Earth is brown and rice is green, And air is cold on the face of the soul
Oh grandfather, my grandfather, your dhoti is become a shroud your straight hair a curse in this land where rice no longer fills the belly or the empty placelessness of your soul.
For you cannot remember India. The passage of time has too long been trampled over to bear yout wistful recollections, and you only know the name of the ship they brought you on because your daadi told it to you.
Your sons with their city faces don’t know it at all Don’t want to know it Nor to understand that you cannot cease this communication with the smell of the cow-dung at fore-day morning, or the rustling wail of yellow-green rice or the security of mud between your toes or the sensual pouring of paddy through your fingers.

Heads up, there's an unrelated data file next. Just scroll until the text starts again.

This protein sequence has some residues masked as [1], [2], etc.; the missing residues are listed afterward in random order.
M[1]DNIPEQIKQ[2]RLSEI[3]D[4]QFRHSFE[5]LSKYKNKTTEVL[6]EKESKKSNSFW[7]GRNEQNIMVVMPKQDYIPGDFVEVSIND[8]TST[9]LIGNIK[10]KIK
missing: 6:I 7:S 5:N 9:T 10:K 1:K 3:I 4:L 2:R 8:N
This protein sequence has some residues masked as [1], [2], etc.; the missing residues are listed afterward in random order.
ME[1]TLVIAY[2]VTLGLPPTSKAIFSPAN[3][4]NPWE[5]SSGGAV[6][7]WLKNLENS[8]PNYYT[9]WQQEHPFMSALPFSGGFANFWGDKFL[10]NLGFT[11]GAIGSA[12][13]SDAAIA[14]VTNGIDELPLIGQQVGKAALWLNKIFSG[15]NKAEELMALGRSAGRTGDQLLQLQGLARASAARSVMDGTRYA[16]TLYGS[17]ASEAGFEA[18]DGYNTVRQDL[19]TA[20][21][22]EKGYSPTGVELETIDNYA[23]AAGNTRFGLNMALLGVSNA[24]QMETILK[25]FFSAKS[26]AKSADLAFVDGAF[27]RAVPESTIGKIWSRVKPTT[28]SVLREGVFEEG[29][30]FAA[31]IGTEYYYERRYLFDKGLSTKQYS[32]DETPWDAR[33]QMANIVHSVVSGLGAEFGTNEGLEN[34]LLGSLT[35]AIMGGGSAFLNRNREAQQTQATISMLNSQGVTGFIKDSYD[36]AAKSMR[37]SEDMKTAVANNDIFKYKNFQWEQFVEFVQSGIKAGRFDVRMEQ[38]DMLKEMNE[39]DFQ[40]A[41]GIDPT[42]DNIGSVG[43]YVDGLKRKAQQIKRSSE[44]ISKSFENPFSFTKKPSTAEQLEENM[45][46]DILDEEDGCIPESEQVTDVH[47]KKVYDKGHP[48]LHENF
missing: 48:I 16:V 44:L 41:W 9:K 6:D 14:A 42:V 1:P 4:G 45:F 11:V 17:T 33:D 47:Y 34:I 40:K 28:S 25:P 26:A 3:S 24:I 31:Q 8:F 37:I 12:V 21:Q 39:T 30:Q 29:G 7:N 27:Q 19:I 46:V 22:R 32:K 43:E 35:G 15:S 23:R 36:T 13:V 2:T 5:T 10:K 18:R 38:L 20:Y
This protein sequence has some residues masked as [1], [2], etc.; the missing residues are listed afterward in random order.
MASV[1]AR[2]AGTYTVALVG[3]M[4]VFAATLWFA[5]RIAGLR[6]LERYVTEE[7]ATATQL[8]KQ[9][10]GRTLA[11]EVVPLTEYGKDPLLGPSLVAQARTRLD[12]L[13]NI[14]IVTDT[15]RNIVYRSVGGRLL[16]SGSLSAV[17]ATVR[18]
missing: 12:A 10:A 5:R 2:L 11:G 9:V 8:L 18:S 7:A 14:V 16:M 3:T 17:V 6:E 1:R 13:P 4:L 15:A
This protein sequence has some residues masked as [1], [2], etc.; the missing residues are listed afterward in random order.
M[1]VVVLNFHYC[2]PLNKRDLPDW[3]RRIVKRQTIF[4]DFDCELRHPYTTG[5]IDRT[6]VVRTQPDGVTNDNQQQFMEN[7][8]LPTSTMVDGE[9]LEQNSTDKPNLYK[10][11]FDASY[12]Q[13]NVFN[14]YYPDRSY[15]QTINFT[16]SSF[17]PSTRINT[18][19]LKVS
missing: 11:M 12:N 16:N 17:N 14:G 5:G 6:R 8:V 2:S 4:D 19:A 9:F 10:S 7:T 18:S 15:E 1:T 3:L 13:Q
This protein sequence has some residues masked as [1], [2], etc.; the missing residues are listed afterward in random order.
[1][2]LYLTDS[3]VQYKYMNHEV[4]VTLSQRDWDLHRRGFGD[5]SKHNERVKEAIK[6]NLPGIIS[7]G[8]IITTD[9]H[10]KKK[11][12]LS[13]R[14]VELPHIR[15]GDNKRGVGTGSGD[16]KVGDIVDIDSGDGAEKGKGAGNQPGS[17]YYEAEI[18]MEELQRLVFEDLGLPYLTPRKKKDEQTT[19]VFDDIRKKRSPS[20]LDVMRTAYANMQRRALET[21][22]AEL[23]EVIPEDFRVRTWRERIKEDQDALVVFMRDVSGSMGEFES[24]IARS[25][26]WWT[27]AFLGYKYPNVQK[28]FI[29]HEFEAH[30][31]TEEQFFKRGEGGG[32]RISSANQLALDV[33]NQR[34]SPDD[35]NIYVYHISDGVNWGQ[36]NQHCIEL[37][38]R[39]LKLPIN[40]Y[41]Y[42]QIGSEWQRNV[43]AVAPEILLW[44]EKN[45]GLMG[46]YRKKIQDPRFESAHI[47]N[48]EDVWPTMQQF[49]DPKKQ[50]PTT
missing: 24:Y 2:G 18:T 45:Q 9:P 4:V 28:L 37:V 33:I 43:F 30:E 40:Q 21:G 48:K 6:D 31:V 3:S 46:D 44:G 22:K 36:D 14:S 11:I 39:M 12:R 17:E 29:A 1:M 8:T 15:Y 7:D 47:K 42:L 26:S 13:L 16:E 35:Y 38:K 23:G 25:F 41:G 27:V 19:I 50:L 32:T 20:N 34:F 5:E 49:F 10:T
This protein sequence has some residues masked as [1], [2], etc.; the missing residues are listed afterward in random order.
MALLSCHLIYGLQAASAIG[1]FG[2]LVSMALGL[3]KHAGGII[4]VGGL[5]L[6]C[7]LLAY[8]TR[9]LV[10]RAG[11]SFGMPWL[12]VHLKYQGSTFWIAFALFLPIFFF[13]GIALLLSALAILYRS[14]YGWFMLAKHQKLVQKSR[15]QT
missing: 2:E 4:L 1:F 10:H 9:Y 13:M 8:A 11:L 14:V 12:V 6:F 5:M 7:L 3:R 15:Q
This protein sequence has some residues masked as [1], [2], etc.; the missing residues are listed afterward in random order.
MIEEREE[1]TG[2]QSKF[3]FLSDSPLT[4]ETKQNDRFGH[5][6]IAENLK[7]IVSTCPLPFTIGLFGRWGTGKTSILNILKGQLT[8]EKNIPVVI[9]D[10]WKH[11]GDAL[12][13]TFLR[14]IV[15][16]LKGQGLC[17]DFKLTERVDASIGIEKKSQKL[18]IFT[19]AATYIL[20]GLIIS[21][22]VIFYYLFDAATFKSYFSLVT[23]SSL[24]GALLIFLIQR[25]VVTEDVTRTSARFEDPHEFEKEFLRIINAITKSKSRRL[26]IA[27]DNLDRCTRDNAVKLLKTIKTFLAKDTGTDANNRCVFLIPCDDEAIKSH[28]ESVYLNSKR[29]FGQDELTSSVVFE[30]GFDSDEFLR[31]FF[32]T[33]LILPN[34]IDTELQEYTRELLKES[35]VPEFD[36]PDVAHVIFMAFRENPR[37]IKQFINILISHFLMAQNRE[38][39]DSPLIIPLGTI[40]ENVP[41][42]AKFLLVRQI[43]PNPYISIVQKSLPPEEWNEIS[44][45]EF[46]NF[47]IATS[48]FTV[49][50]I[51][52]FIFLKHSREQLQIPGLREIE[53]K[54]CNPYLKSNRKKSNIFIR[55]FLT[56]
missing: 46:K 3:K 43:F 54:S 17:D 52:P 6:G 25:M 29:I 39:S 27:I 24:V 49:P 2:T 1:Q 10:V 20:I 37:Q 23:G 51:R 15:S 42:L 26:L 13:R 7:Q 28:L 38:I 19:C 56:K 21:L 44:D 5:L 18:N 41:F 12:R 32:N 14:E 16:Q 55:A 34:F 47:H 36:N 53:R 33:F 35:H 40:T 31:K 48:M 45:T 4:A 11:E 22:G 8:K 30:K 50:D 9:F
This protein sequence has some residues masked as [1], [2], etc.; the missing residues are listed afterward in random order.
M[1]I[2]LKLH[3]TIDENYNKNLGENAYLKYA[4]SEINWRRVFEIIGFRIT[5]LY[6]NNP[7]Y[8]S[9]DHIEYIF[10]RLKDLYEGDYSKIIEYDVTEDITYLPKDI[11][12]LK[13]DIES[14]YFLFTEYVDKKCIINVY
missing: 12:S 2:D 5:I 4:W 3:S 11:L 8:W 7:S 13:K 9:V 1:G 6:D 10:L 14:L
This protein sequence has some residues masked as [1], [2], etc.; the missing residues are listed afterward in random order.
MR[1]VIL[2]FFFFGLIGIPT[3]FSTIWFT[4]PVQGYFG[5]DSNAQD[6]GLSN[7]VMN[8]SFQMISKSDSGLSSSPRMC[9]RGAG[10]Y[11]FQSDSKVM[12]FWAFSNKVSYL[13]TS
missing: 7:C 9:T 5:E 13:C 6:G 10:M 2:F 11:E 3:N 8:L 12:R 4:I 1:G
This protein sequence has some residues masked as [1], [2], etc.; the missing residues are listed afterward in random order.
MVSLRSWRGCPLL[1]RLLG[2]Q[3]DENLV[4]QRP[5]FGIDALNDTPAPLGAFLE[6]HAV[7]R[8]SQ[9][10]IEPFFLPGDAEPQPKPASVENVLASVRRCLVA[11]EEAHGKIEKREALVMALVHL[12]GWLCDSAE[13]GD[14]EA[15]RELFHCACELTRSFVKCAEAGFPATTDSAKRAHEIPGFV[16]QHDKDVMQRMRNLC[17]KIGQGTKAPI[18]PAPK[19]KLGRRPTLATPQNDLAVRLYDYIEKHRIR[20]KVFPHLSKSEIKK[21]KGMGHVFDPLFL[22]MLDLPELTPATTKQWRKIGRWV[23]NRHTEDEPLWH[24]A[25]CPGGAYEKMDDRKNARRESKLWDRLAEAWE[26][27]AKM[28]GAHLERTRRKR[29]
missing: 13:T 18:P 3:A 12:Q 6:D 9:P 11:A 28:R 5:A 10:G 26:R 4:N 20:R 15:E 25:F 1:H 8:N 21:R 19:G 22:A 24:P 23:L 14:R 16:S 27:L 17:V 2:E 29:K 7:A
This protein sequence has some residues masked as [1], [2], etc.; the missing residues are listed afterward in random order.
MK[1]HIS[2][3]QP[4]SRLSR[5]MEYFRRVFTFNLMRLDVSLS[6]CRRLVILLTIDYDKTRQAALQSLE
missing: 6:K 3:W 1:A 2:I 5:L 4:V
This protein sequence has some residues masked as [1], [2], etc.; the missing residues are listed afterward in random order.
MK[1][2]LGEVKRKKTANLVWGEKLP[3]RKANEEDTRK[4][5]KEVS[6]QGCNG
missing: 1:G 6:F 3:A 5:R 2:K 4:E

Oh grandfather, my grandfather, your dhoti is become a shroud. Rice beds no longer call your sons. They are clerks in the city of streets Where life is a weekly paypacket purchasing identity in Tiger Bay, seeking a tomorrow in today’s unreality.
You are too old now to doubt that Hannuman hears you. Yet outside your logie the fluttering cane flaps like a plaintive tabla in the wind.
And when the spaces inside you can no longer be filled by the rank beds of rice, and the lowing morning cannot stir you to rise from your ghoola, The music in your heart will sound a rustling sound, and the bamboos to Hannuman will be a sitar in the wind.